BOOSTER SAYS HE IS VICTIM IN PROBE
Logan Young, the former University of Alabama booster accused by the NCAA of paying money to a high school football coach, maintains his innocence in the alleged rules violations that ended with major sanctions placed against the Crimson Tide football program.
After the NCAA Infractions Appeals Committee on Tuesday upheld February sanctions against the University of Alabama, Young said he will do what he has to do in order to be exonerated of the accusations against him.
"I assure you plenty is going to happen in the next several months," Young said. "This thing's got a long way to go. It's just getting started on my end. That's just the way it is. The proof will come out in the next several months."
The NCAA accused Young, 61, of paying $115,000 to former Trezevant (Memphis) High School Coach Lynn Lang to persuade Means, an ex-star defensive lineman at Trezevant, to play at Alabama. A federal indictment charging Lang with conspiracy, attempted bribery and extortion said either Lang or former Trezevant assistant Milton Kirk made contact with coaches or boosters from Alabama, Georgia, Tennessee, Arkansas, Memphis, Mississippi and Michigan State regarding money or gifts in exchange for Means' signature on a letter of intent. According to the indictment, the coaches conspired to get $100,000 each as well as new sports utility vehicles.
After saying he didn't receive his share of the money, Kirk alleged Young of Memphis was the source of the money given to Lang through a middleman. Kirk, who pled guilty earlier this year to one count of being a co-conspirator, is expected to testify against Lang in federal court. Lang's trial is scheduled to begin Nov. 18 in Memphis.
The NCAA didn't wait for the results of the trial to lower the hammer on Alabama. The University of Alabama eventually disassociated Young from the school's athletics program, along with two other boosters who were alleged to have had improper contact with former UA recruit Kenny Smith of Stevenson. UA cannot accept financial donations from Young, nor can Young receive benefits given to alumni and financial contributors.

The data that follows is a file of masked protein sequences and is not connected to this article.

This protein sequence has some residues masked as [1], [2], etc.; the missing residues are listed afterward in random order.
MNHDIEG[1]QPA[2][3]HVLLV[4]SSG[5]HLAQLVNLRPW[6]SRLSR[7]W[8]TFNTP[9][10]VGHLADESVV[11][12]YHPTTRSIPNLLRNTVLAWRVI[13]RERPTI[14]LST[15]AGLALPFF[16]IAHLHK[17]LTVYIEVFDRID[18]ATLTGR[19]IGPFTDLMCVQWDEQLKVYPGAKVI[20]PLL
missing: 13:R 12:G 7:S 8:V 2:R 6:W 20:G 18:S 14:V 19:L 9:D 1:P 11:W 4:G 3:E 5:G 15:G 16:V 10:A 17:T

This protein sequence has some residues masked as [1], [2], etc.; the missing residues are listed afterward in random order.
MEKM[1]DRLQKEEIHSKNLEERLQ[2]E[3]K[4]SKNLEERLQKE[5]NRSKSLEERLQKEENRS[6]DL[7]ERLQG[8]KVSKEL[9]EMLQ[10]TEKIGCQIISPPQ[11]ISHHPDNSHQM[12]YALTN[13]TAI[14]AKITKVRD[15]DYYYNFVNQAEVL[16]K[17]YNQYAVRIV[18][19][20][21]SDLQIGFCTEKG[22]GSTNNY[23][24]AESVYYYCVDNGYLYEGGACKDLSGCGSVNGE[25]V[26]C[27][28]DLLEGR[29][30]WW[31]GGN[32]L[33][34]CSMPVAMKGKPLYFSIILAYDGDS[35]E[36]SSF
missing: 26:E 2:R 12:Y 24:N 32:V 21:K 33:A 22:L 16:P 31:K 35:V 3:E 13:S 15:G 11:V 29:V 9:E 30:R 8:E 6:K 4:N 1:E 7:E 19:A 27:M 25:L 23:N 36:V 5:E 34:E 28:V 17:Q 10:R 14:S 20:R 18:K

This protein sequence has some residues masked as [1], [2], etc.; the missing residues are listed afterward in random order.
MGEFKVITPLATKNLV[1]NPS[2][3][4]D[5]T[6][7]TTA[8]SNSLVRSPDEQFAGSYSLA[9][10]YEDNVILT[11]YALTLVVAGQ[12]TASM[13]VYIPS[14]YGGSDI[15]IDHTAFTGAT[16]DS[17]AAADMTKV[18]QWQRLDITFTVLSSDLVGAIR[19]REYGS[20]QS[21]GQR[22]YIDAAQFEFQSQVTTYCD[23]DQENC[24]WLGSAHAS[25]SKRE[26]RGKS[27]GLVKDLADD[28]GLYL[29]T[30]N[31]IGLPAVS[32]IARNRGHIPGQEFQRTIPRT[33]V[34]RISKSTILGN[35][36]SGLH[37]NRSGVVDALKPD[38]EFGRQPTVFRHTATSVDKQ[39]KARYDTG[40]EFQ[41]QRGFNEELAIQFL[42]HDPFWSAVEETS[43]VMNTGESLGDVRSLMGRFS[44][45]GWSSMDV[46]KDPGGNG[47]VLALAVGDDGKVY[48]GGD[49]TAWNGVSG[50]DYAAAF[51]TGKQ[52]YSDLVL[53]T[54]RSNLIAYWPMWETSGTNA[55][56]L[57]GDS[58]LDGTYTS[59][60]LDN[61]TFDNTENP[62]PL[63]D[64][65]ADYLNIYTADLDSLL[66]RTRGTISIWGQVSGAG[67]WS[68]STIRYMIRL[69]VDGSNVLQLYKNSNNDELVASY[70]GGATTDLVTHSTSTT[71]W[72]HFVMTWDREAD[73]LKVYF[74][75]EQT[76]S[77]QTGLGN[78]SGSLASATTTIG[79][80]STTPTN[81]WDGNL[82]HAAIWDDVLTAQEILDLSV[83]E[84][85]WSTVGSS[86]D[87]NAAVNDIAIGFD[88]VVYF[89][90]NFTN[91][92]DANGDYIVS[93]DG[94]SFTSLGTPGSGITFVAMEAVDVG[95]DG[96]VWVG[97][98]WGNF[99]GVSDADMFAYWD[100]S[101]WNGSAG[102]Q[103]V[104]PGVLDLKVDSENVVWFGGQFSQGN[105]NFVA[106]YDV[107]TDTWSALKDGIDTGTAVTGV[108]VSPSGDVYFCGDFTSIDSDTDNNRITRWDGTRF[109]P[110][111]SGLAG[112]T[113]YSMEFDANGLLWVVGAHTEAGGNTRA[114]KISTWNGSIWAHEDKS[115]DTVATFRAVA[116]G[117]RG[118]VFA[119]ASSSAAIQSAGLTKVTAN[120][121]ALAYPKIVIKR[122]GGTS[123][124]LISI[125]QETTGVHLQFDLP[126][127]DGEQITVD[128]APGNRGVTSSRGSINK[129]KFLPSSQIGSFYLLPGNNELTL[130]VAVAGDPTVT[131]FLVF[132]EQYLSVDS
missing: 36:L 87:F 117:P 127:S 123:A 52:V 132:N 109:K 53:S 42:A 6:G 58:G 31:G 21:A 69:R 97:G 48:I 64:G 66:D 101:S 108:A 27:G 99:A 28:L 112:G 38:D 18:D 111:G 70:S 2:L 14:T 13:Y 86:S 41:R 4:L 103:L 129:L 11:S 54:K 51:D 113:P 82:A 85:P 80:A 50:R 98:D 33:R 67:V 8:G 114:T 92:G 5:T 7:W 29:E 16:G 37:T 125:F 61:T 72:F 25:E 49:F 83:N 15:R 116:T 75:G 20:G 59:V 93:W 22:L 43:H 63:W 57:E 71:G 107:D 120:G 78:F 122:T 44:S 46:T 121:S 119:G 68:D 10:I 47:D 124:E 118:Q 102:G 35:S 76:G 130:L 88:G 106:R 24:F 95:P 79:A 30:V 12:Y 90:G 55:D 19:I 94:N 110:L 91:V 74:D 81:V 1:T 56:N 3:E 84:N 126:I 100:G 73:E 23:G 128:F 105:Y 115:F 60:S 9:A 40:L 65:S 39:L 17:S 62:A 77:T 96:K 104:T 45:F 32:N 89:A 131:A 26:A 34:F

Means, the player at the center of the scandal, never was accused of wrongdoing. After the allegations were made public, he was allowed to transfer to the University of Memphis, where he played in 2001. Means is academically ineligible to play this season.
Young said the NCAA failed to conduct a proper investigation and did not prove the allegations against him.
"(The NCAA) tried to dig up stuff on me and couldn't get it done," Young said. "Then they go and get a confidential witness, and they didn't even tell me who it was. I couldn't even defend myself. ...
"Nobody paid any coach $200,000. How can they have proof? It never happened. The NCAA doesn't have any proof that I paid a coach in Memphis, because I didn't pay one. They made a fool out of themselves."
Fool or not, the Alabama football team will not play in a bowl game for the next two seasons, Coach Dennis Franchione will lose six additional scholarships during the next three years on top of the 15 the university self-imposed and the program will be on probation for the next five years.
Young has hired Nashville attorney James Neal, one of the Watergate prosecutors, who also defended former Vice President Al Gore against a Justice Department investigation.
Young said he is considering legal action against the NCAA. He claims he has been blamed unjustly for Alabama's sanctions.
"They (the NCAA) knew what was going to happen before they ever did it," he said. "It wasn't an investigation. It was a lynching."